The party leader was speaking at an event with Greek economist Yanis Varoufakis at the Edinburgh International Book Festival (EIBF) on Monday night, where an audience member asked if there was a fear that Labour was not getting nearer to power.
Corbyn said: “Labour has more members than we’ve ever had before, more activists than we’ve ever had before. We have greater hostility from the mainstream media than we’ve probably ever had before but I think we are in a strong position to keep people united around the agenda we put forward on social justice transformation, challenging and ending inequality in Britain and giving people hope of what can be achieved.”
He said it was a “privilege” to meet and listen to a talk by a controversial pro-Assad blogger, who has previously described murdered MP Jo Cox as a “warmongering Al Qaeda advocate” and written that “Zionists rule France”.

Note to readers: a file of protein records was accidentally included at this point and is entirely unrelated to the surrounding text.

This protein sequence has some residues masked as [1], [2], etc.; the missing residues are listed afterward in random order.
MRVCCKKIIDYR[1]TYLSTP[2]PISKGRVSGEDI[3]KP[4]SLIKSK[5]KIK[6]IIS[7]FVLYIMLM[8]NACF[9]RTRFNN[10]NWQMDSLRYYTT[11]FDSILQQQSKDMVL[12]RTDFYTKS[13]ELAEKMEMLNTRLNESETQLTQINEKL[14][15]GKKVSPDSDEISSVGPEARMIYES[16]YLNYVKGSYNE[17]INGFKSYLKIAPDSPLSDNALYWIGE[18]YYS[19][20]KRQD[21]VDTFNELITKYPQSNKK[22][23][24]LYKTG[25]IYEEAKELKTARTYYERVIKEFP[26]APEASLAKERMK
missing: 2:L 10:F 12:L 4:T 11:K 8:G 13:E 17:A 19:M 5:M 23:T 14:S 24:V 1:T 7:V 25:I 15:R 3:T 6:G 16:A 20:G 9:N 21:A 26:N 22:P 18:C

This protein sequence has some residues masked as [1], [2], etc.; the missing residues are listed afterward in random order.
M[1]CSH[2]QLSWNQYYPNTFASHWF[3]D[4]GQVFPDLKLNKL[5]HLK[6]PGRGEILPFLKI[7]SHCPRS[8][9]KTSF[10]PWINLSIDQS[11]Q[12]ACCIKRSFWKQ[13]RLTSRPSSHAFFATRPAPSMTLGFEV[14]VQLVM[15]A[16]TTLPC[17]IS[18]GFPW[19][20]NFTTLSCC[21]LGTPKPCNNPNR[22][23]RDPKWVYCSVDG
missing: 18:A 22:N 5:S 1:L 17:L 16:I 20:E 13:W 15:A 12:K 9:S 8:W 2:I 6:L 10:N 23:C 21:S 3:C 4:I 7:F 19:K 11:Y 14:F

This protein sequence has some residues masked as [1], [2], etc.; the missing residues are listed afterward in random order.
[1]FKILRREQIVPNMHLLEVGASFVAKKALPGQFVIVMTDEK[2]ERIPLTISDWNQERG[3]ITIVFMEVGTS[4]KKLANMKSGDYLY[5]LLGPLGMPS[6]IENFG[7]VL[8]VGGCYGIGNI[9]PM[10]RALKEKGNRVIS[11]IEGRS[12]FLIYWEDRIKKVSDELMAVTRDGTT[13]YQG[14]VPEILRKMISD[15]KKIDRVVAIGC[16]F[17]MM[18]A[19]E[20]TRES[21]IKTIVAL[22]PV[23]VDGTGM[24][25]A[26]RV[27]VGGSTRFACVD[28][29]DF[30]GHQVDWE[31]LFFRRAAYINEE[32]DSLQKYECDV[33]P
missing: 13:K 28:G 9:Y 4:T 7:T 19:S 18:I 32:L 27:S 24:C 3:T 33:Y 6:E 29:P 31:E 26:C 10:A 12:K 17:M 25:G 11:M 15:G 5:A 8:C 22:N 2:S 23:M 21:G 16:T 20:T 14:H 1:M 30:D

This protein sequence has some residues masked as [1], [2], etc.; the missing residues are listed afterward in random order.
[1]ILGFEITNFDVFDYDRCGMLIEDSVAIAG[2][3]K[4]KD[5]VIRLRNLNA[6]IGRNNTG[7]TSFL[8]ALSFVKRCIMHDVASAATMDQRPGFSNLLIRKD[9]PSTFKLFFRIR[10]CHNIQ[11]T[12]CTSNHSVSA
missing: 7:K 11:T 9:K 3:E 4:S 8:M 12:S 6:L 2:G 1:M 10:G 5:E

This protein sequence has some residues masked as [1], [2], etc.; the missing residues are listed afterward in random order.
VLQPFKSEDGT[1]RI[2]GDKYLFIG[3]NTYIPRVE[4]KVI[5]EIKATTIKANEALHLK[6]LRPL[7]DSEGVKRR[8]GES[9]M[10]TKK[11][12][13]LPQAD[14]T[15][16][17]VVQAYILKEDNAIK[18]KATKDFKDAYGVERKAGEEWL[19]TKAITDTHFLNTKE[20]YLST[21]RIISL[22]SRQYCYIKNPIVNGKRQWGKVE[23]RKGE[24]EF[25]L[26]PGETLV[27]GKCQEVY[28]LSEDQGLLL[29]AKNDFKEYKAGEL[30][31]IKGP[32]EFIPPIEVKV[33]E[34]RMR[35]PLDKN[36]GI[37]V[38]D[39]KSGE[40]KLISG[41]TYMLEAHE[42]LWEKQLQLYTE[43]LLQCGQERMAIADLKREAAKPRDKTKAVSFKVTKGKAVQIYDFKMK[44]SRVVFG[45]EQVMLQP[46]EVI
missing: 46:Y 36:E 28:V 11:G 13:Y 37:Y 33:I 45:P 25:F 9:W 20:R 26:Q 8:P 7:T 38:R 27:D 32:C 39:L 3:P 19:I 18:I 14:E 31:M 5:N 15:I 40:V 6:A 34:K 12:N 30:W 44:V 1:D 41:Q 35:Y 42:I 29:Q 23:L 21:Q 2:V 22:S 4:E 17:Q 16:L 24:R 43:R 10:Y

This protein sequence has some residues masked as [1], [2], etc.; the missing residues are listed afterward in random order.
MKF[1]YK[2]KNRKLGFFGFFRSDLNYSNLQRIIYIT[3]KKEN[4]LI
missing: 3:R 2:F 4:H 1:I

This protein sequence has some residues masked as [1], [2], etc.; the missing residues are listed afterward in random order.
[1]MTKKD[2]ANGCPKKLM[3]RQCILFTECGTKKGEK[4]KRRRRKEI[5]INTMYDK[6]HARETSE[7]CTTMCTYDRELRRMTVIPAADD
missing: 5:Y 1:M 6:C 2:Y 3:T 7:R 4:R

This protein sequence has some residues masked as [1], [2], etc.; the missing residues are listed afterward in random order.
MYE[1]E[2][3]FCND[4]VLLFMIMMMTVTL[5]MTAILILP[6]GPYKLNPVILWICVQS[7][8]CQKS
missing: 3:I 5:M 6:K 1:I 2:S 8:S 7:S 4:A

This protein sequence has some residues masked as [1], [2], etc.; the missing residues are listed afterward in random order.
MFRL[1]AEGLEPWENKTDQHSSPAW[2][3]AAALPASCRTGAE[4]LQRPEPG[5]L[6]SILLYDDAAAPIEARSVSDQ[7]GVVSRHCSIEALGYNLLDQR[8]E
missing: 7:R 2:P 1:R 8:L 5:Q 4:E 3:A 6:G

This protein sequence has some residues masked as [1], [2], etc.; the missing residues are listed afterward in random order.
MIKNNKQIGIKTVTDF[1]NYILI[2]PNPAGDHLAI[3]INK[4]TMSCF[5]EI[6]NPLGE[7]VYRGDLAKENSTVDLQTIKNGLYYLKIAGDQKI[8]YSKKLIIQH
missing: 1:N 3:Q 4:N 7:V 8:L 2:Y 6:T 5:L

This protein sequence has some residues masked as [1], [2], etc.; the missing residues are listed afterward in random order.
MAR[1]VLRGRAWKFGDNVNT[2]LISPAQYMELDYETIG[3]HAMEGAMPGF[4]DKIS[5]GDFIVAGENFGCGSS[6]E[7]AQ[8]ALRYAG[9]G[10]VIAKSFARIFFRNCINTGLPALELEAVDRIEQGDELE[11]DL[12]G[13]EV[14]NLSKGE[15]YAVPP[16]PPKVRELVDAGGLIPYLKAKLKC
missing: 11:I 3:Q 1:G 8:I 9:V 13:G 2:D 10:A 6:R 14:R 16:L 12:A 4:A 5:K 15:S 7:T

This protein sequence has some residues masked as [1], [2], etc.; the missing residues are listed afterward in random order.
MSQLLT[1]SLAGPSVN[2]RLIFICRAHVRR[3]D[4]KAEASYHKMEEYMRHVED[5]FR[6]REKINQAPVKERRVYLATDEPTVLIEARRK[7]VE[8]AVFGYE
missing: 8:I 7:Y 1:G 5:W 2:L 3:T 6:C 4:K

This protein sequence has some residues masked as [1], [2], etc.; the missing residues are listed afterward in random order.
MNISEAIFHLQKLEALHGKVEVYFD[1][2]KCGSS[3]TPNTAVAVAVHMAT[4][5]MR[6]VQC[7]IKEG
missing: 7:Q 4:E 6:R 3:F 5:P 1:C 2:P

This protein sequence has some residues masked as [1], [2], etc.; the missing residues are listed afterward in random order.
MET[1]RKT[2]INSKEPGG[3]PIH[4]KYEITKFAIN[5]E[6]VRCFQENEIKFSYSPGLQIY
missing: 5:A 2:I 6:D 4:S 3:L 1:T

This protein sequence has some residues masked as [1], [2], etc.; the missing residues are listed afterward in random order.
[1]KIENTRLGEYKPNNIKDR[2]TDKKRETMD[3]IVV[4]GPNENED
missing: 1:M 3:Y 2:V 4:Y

Corbyn and Varoufakis had earlier discussed a range of political and economic issues in a sold-out event titled “the resurgence of socialism”.
Corbyn said: “I think we have to have the confidence that we can deal with poverty, with unemployment, we can do better in the future, we can have a sustainable life for all of us and we can work together with others around the world who think the same.
“Our unity of purpose, of people – all over the world – is something that I think is getting stronger. Don’t be undermined by those who want to divide us, unite together around the kind of world we could create.
“We had a sniff of that in the last general election. I wish to God we had won the general election, I did everything I personally could to make sure we won that general election, but I tell you what – next time we’re going to do it even better and even bigger and what’s more we’re going to win it.”
Varoufakis was Greek finance minster in 2015 and has held a series of discussions at the EIBF.
He started by asking Corbyn about recent pressures on his leadership, to which Corbyn said: “I’m absolutely fine.
“There are pressures, of course, and there are abusive remarks that are made, but real pressure is when you can’t feed your children, real pressure is when you’re about to lose your home or working in an understaffed hospital.
“Political representatives have to absorb a lot of pressure but you’ve got to recognise real-life pressure that lots of people are under in a system that is grotesquely unfair.”